SOAS University of London

Department of the Languages and Cultures of the Near and Middle East

Arabic 1 (PG)

Module Code:
15PNMC413
Credits:
60
Year of study:
Any
Taught in:
Full Year

The module provides a thorough grounding in Modern Standard (or Literary) Arabic. This is the universally accepted written form of the language throughout the modern Arab world, used in official correspondence, formal address, news and current affairs broadcasting, though not in everyday conversation.

Objectives and learning outcomes of the module

On successful completion of the module, a student should . . .

  • have a solid elementary level of competence in both productive (speaking/writing) and receptive skills (reading/ listening) in Arabic
  • be acquiring translation skills both to and from Arabic/English 
  • have some knowledge of cultural issues in relation to uses of the language also form part of the module requirements
  • begin mastering the basic structures of Modern Standard Arabic as a means of written communication, particularly in relation to journalism. 
  • gain oral competence which is developed through extensive use of language laboratory facilities as well as in small-group conversation classes, where some elements of colloquial Arabic are also introduced.
  • be able to handle basic materials in Arabic and produce elementary Arabic

Workload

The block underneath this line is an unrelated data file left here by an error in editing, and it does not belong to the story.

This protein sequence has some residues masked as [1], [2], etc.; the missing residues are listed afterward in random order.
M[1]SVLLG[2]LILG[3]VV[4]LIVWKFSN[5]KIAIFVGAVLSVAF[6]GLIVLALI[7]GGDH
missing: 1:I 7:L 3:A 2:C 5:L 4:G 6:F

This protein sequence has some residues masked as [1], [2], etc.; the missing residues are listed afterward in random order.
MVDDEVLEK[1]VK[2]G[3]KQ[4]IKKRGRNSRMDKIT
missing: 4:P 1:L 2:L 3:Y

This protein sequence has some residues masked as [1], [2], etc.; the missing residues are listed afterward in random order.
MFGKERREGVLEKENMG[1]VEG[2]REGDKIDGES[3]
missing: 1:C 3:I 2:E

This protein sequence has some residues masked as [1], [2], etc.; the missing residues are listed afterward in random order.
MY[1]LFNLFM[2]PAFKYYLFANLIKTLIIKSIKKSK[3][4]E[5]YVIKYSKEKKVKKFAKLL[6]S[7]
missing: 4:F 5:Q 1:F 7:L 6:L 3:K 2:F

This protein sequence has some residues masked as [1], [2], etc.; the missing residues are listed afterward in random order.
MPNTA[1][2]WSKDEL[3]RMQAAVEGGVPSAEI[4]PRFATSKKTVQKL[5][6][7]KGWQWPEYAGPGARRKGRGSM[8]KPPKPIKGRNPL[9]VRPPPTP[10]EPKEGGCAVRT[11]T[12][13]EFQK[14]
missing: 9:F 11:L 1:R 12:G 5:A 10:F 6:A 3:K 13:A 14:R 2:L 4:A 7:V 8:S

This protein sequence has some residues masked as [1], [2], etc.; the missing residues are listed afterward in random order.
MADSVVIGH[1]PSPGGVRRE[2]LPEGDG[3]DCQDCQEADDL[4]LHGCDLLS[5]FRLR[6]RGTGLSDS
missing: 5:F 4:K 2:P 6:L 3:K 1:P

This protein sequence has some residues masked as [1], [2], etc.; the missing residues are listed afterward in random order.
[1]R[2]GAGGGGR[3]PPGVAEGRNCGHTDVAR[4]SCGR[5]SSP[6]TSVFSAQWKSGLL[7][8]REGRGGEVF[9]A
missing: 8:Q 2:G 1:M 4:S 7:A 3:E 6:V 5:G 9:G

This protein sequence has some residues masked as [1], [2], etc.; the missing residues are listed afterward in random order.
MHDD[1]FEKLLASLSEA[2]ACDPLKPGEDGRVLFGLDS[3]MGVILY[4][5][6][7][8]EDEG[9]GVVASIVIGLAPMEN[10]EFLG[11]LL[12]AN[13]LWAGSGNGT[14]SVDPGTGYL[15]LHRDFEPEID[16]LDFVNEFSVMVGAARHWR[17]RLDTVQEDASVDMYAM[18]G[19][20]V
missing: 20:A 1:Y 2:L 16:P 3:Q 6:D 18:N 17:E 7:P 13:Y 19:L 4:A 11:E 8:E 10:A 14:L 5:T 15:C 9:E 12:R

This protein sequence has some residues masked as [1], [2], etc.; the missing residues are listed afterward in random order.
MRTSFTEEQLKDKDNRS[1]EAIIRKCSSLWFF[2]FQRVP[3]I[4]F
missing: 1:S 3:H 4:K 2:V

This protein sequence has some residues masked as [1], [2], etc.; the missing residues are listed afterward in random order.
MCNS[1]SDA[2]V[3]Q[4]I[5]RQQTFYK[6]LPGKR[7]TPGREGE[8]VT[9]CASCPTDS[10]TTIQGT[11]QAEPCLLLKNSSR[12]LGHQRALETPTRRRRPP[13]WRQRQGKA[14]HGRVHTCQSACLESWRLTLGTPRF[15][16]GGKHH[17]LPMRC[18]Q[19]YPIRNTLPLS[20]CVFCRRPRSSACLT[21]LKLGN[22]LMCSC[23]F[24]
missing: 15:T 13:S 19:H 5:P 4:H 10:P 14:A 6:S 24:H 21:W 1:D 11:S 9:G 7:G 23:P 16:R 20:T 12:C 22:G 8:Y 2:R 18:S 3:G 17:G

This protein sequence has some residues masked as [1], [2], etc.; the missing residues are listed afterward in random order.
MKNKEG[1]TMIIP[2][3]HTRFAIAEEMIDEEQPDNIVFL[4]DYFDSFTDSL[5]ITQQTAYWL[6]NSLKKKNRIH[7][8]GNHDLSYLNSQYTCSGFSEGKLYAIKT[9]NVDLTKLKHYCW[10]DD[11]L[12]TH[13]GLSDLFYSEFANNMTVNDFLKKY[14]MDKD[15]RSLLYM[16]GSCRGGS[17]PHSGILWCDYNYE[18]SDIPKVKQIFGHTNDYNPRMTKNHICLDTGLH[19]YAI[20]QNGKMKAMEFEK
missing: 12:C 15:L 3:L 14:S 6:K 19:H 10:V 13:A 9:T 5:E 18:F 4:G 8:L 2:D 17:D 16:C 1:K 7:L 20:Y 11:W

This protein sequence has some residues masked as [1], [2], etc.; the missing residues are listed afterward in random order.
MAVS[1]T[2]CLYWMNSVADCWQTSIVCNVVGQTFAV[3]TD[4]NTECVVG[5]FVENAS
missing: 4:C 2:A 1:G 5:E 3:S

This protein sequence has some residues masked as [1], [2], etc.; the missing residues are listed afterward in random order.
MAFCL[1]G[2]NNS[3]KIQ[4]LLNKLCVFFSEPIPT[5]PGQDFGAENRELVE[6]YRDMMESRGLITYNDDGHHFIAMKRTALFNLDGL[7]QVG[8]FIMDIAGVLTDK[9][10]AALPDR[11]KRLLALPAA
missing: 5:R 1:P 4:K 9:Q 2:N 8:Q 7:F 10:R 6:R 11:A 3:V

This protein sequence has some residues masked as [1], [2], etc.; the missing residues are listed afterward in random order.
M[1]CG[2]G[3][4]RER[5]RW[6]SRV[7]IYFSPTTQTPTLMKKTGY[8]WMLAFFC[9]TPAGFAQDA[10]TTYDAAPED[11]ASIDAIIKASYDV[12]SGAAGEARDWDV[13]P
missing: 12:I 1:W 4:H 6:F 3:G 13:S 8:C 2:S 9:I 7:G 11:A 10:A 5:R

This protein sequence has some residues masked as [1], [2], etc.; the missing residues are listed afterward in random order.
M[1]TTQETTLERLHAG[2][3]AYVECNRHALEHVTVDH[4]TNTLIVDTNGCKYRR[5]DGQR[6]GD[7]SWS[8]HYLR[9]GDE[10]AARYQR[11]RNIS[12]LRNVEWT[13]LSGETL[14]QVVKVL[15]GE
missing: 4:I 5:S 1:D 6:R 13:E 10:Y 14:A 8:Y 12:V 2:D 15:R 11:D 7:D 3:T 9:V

This module is taught over 22 weeks with 10 hours of classroom contact per week.

Scope and syllabus

A graded internally-produced module is followed. This provides grammar, vocabulary, exercises, passages for translation and comprehension, and language laboratory materials.

Method of assessment

One three-hour written examination (60% each); an oral examination (20%); two mid-term examinations (10% each).

Suggested reading

A graded internally-produced module is followed. This provides grammar, vocabulary, exercises, passages for translation and comprehension, and language laboratory materials.

Background reading (already available at the Library)

  • Crystal, David. 2004. Rediscover Grammar. Third edition. London: Pearson Longman. [Recommended as a general introduction to the kind of grammatical concepts that will be employed on this module].  
  • Ryding, Karin C. 2005. A Reference Grammar of Modern Standard Arabic. Cambridge: Cambridge University Press.
  • Weninger, Stefan ed. 2011. The Semitic Languages: An International Handbook. Berlin: de Gruyter Mouton. [Gives an overview of the family of languages to which Arabic belongs. Students are advised to begin by reading Part VI, which deals with Arabic specifically].

Disclaimer

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